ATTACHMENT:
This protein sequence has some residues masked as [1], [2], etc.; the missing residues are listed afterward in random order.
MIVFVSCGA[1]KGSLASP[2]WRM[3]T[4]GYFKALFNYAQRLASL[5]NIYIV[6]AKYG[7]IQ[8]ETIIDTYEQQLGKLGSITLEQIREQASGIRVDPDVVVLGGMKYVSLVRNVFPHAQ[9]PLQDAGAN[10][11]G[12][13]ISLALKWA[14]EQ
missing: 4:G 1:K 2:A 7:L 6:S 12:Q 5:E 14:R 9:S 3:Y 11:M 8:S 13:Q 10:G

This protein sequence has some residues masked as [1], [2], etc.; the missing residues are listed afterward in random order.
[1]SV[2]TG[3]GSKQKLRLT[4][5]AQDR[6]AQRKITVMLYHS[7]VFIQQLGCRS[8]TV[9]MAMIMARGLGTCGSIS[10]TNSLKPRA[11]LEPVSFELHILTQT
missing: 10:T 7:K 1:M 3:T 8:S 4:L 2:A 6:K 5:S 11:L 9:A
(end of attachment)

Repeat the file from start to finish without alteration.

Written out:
This protein sequence has some residues masked as [1], [2], etc.; the missing residues are listed afterward in random order.
MIVFVSCGA[1]KGSLASP[2]WRM[3]T[4]GYFKALFNYAQRLASL[5]NIYIV[6]AKYG[7]IQ[8]ETIIDTYEQQLGKLGSITLEQIREQASGIRVDPDVVVLGGMKYVSLVRNVFPHAQ[9]PLQDAGAN[10][11]G[12][13]ISLALKWA[14]EQ
missing: 4:G 1:K 2:A 7:L 6:S 12:Q 5:E 14:R 9:S 3:Y 11:M 8:S 13:Q 10:G

This protein sequence has some residues masked as [1], [2], etc.; the missing residues are listed afterward in random order.
[1]SV[2]TG[3]GSKQKLRLT[4][5]AQDR[6]AQRKITVMLYHS[7]VFIQQLGCRS[8]TV[9]MAMIMARGLGTCGSIS[10]TNSLKPRA[11]LEPVSFELHILTQT
missing: 10:T 7:K 1:M 3:T 8:S 4:L 2:A 6:K 5:S 11:L 9:A